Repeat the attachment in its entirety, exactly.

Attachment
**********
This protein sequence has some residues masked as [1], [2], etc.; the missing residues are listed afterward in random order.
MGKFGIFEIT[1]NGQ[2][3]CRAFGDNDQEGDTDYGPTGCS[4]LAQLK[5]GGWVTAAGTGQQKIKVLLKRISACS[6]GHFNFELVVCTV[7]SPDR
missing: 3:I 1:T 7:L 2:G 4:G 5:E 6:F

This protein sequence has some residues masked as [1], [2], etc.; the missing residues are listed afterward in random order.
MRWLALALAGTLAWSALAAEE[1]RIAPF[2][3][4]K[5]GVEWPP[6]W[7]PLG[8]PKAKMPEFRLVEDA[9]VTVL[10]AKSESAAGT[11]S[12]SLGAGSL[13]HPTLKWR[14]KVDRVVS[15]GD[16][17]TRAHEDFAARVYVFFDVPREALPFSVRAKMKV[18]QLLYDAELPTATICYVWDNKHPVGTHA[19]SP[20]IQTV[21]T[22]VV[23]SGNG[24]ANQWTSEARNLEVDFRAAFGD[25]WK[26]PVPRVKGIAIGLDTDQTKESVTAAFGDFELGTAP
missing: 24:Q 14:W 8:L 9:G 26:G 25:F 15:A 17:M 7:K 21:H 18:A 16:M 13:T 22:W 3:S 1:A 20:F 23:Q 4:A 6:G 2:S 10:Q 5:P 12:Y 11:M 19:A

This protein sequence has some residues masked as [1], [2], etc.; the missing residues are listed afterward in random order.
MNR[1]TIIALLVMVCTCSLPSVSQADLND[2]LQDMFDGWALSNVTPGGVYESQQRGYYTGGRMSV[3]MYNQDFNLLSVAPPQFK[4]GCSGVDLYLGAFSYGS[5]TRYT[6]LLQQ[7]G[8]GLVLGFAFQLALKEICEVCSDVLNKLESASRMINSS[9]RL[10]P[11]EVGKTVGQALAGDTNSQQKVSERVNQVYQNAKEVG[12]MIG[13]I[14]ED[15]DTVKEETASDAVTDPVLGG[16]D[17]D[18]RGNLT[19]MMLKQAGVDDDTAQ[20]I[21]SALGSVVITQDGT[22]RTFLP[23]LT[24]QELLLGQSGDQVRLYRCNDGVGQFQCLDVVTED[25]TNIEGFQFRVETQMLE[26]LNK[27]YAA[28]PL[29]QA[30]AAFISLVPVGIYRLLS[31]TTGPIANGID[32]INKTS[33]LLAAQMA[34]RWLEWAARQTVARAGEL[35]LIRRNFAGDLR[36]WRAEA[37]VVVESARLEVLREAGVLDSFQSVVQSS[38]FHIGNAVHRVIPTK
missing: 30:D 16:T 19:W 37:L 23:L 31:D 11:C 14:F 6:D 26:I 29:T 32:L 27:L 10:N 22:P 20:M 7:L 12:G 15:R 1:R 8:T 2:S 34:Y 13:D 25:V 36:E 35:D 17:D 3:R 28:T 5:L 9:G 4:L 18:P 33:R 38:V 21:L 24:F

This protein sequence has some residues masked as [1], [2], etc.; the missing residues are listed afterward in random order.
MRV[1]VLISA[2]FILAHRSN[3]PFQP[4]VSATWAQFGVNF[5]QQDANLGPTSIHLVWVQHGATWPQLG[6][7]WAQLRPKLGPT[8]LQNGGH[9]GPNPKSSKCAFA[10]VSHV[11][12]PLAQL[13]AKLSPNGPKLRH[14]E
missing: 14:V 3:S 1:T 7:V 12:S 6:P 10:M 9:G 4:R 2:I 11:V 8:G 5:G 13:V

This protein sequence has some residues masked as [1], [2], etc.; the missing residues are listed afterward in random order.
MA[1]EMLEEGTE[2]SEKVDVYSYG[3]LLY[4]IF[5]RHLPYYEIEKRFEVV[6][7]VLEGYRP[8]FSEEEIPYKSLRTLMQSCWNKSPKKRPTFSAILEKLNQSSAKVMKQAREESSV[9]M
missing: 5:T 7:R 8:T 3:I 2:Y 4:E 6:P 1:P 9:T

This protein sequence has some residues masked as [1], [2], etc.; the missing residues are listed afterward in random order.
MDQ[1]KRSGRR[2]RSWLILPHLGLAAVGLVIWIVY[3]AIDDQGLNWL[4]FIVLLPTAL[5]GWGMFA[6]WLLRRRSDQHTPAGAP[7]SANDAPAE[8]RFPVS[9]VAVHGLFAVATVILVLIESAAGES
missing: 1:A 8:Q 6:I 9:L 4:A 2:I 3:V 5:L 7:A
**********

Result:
This protein sequence has some residues masked as [1], [2], etc.; the missing residues are listed afterward in random order.
MGKFGIFEIT[1]NGQ[2][3]CRAFGDNDQEGDTDYGPTGCS[4]LAQLK[5]GGWVTAAGTGQQKIKVLLKRISACS[6]GHFNFELVVCTV[7]SPDR
missing: 3:I 1:T 7:L 2:G 4:G 5:E 6:F

This protein sequence has some residues masked as [1], [2], etc.; the missing residues are listed afterward in random order.
MRWLALALAGTLAWSALAAEE[1]RIAPF[2][3][4]K[5]GVEWPP[6]W[7]PLG[8]PKAKMPEFRLVEDA[9]VTVL[10]AKSESAAGT[11]S[12]SLGAGSL[13]HPTLKWR[14]KVDRVVS[15]GD[16][17]TRAHEDFAARVYVFFDVPREALPFSVRAKMKV[18]QLLYDAELPTATICYVWDNKHPVGTHA[19]SP[20]IQTV[21]T[22]VV[23]SGNG[24]ANQWTSEARNLEVDFRAAFGD[25]WK[26]PVPRVKGIAIGLDTDQTKESVTAAFGDFELGTAP
missing: 24:Q 14:W 8:L 9:G 26:G 25:F 15:A 17:M 7:K 21:H 18:A 16:M 13:T 22:W 3:S 1:A 20:F 23:Q 4:A 6:G 2:S 10:Q 5:P 12:Y 11:M 19:A

This protein sequence has some residues masked as [1], [2], etc.; the missing residues are listed afterward in random order.
MNR[1]TIIALLVMVCTCSLPSVSQADLND[2]LQDMFDGWALSNVTPGGVYESQQRGYYTGGRMSV[3]MYNQDFNLLSVAPPQFK[4]GCSGVDLYLGAFSYGS[5]TRYT[6]LLQQ[7]G[8]GLVLGFAFQLALKEICEVCSDVLNKLESASRMINSS[9]RL[10]P[11]EVGKTVGQALAGDTNSQQKVSERVNQVYQNAKEVG[12]MIG[13]I[14]ED[15]DTVKEETASDAVTDPVLGG[16]D[17]D[18]RGNLT[19]MMLKQAGVDDDTAQ[20]I[21]SALGSVVITQDGT[22]RTFLP[23]LT[24]QELLLGQSGDQVRLYRCNDGVGQFQCLDVVTED[25]TNIEGFQFRVETQMLE[26]LNK[27]YAA[28]PL[29]QA[30]AAFISLVPVGIYRLLS[31]TTGPIANGID[32]INKTS[33]LLAAQMA[34]RWLEWAARQTVARAGEL[35]LIRRNFAGDLR[36]WRAEA[37]VVVESARLEVLREAGVLDSFQSVVQSS[38]FHIGNAVHRVIPTK
missing: 30:D 16:T 19:W 37:L 23:L 31:D 11:C 14:F 6:D 26:I 29:T 32:L 27:L 10:N 22:P 20:M 7:L 12:G 15:R 1:R 8:T 2:S 34:Y 13:D 25:V 36:E 35:D 17:D 3:R 28:T 5:L 9:G 4:L 18:P 33:R 38:V 21:L 24:F

This protein sequence has some residues masked as [1], [2], etc.; the missing residues are listed afterward in random order.
MRV[1]VLISA[2]FILAHRSN[3]PFQP[4]VSATWAQFGVNF[5]QQDANLGPTSIHLVWVQHGATWPQLG[6][7]WAQLRPKLGPT[8]LQNGGH[9]GPNPKSSKCAFA[10]VSHV[11][12]PLAQL[13]AKLSPNGPKLRH[14]E
missing: 14:V 3:S 1:T 7:V 12:S 6:P 10:M 9:G 4:R 2:I 11:V 8:G 5:G 13:V

This protein sequence has some residues masked as [1], [2], etc.; the missing residues are listed afterward in random order.
MA[1]EMLEEGTE[2]SEKVDVYSYG[3]LLY[4]IF[5]RHLPYYEIEKRFEVV[6][7]VLEGYRP[8]FSEEEIPYKSLRTLMQSCWNKSPKKRPTFSAILEKLNQSSAKVMKQAREESSV[9]M
missing: 5:T 7:R 8:T 3:I 2:Y 4:E 6:P 1:P 9:T

This protein sequence has some residues masked as [1], [2], etc.; the missing residues are listed afterward in random order.
MDQ[1]KRSGRR[2]RSWLILPHLGLAAVGLVIWIVY[3]AIDDQGLNWL[4]FIVLLPTAL[5]GWGMFA[6]WLLRRRSDQHTPAGAP[7]SANDAPAE[8]RFPVS[9]VAVHGLFAVATVILVLIESAAGES
missing: 1:A 8:Q 6:I 9:L 4:A 2:I 3:V 5:L 7:A